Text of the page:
“I thought it might be challenging at first, but then I realized…we don’t all need to speak English or Norwegian. We just need to talk hockey,” said Peter Whitney, men’s hockey coach.
Whitney went to Norway for a week this August to help run a youth hockey camp. The camp was run by Stavanger Youth Hockey, one of the largest organizations in Norway. His friend, who is a coaching educator for USA hockey, got connected with the director of Stavanger youth hockey, and reached out to Whitney to help run it.
Whitney had never been to Norway before and learned a great deal about the distinctions between hockey in American versus hockey in Norway. Just as we have a “no child left behind” policy in school systems, Norway also has it in athletics. Children under the age of 13 all have equal playing time and will not be cut from a team. This policy allows children the chance to play and develop their skills.
These kids travel hours to play other teams and even take four to six flights each year to play hockey in other cities. Unlike America, where we typically play neighboring towns at such a young age, they travel all over.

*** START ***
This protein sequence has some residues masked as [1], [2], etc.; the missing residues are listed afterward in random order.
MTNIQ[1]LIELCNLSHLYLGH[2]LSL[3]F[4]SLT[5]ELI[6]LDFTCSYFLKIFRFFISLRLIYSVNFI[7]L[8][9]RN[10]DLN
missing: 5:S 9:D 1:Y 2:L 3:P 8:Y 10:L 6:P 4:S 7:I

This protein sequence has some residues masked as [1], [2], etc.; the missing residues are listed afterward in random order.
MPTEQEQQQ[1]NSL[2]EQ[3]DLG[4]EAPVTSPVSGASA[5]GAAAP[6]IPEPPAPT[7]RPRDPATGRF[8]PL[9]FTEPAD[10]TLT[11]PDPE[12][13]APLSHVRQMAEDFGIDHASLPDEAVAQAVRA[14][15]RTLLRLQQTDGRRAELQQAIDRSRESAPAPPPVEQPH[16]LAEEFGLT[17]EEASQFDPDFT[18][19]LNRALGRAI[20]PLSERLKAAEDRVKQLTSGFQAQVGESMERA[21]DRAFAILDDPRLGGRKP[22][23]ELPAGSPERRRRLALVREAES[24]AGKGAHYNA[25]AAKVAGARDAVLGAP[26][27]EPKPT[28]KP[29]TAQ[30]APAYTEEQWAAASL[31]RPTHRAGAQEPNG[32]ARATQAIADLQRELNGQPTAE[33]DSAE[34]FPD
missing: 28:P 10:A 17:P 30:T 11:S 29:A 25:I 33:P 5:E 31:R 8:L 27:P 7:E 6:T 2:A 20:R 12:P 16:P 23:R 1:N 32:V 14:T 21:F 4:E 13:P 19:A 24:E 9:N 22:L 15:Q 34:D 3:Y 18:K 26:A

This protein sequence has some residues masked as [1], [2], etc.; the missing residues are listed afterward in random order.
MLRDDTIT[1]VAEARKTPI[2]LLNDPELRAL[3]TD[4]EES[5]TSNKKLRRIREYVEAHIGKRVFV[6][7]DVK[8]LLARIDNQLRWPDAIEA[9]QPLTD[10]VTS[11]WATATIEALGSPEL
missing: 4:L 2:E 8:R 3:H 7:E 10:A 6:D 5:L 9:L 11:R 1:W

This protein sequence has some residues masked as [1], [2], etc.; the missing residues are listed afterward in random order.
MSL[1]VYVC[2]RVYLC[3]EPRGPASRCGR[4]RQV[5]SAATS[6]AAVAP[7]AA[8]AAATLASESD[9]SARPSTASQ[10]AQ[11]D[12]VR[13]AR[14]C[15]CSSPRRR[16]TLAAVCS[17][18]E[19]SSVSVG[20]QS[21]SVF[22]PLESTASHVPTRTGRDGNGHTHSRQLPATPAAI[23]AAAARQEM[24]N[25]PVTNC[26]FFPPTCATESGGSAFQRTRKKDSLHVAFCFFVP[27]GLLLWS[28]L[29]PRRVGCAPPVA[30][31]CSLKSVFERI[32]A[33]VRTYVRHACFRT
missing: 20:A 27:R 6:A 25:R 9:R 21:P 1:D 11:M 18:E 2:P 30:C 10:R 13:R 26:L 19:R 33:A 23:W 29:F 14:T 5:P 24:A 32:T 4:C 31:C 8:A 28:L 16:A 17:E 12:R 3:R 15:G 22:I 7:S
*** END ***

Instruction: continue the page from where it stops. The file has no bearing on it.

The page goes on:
The youth hockey camp had about 170 boys and girls between the ages of six and fourteen and were separated by age. Whitney worked with all the groups and spent seven to eight hours each day on the ice. Off ice included “theory sessions,” where he would teach something valuable. These sessions had a range of topics from how to prep for a game to how to always show respect. Whitney told the kids, “You don’t do anything you wouldn’t do at your grandma’s house.”
The challenging part for Whitney was that not all the kids spoke English. While they had some kids translate the theory sessions to one another, Whitney was able to communicate with each of them on the ice. Whether using hand signals or gestures, they all understood him. “Hockey became the universal language,” he said.
“This experience helped make me a better coach.”